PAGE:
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Wine and spirits sales in grocery, drug and liquor stores enjoyed a “holiday bounce” in the four weeks ending Jan. 10, according to new figures from The Nielsen Co.

Wine sales increased more that 5 percent over the Christmas and New Year’s holidays in 2008 from the same period in 2007, while dollar sales growth in the fourth quarter slowed to 3.6 percent from full-year growth of 6.4 percent. Growth in the number of cases sold ebbed from 3.2 percent for 2008 to 1.9 percent in the fourth quarter.

Danny Brager, vice president and Beverage Alcohol Group client director, noted that retail promotional spending was lower in late 2008 than the year before, so the bump could have come from two extra business days in 2008 or a combination of consumer “cocooning” and gift-giving.

“They’re benefiting from a trend toward more in-home entertaining and more modest spending on gifts, from big-ticket items like wide-screen TVs to more modest gifts like wine and spirits, which provide a way to relax from the stress of the economy,” he said during a mid-February presentation of the figures. “I suspect those growth periods will come back down to pre-holiday levels.”

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The seven-member Cork Quality Council distributor group has lowered its threshold for the mold compound 2,4,6-trichloroanisole, or TCA, allowed in random samples of incoming shipments of cork stoppers from European suppliers.

Members of the Forestville-based council were finding that only 4 percent of stoppers represented in tests at ETS Laboratories in St. Helena were having to be sent back because they exceeded the previous limit of 2 parts per trillion for the often-fingered wine-taint culprit, according to council Executive Director Peter Weber. As of the beginning of this year, the standard is 1.5 parts per trillion.

“One reason we went with the new standard is that almost everything is passing,” he said. “We need to have teeth with the standards.”

When screening started in 2002, the average was 4 parts per trillion, with only 58 percent testing below 2 parts per trillion.

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Australia-based Foster’s Group, which produces North Coast wines such as Beringer, Souverain and Chateau St. Jean, said it won’t get out of the wine business but will restructure the effort, including a split of the beer and wine operations and a new managing director for the Napa-based Americas unit.

As part of a report on financial performance in the first half of its fiscal year, Foster’s announced that a review of its wine business undertaken in April 2008 concluded now wouldn’t be a good time to sell the operations, given the current worldwide banking crisis, according to Chairman David Crawford.

“The performance of our wine business has been unsatisfactory,” he said in the report. “In large part, this has been the product of poor execution in the Americas and pursuing a multi-beverage model in Australia.”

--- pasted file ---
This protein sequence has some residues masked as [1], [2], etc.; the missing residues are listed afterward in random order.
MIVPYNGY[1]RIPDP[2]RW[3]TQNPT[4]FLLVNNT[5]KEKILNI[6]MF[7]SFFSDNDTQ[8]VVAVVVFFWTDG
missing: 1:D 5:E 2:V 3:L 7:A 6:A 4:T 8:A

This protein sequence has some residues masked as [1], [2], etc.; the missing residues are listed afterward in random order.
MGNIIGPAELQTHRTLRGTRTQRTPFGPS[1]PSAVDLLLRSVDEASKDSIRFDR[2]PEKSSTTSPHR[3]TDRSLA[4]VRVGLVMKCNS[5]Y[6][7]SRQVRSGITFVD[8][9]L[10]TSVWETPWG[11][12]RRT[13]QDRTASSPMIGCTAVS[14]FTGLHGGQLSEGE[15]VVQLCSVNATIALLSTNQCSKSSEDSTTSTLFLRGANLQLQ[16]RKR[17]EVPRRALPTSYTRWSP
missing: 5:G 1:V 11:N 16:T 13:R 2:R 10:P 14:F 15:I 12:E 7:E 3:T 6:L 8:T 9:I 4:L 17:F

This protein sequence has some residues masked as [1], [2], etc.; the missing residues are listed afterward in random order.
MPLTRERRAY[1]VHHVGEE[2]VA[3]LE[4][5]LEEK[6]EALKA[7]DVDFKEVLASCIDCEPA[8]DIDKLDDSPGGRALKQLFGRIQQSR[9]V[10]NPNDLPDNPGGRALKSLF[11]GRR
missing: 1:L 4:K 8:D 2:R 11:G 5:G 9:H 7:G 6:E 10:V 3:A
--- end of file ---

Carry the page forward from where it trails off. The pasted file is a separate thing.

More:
Today Foster’s also announced it would soon replace its managing directors for wine operations in the Americas and Australia, including Scott Weiss, managing director of the Americas group and part of the company since the acquisition of Southcorp in 2004.

Other changes to be implemented over the next 18 months at an estimated savings of A$100 million ($65 million) a year are the sale of 36 vineyards supplying lower-end wines, mainly in Australia and the Central Coast of California and an increase in the Americas sales staff.

The company is merging the Taz custom-crush winery into the Meridian winery on the Central Coast and closing down the Denman winery in Australia. The shifting of wine production to the Asti winery in Sonoma County will continue to allow the St. Helena winery to focus on luxury-tier Beringer wines, according to Foster’s Wine Estates Americas spokeswoman Allison Simpson.

About 300 positions have been identified as “redundant” in the restructuring. Ms. Simpson said she didn’t know how many, if any, positions would be from California operations.

Company earnings for the first half of the company’s fiscal year rose 3.2 percent.

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Windsor-based wine laboratory Vinquiry Inc., which has labs and offices in Napa, Santa Maria and Paso Robles, sold a majority interest to The Esseco Group, an Italian distributor of winemaking products and chemicals, for an undisclosed sum. Esseco said it wanted to break into the North American market.

Marty Bannister, who founded Vinquiry with MaryAnn Graf in 1979, said she will remain president and chief executive officer. A new director of operations position will handle daily management. Ms. Graf retired in 2003.

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Submit items for this column to Jeff Quackenbush at jquackenbush@busjrnl.com, 707-521-4256 or fax 707-521-5292.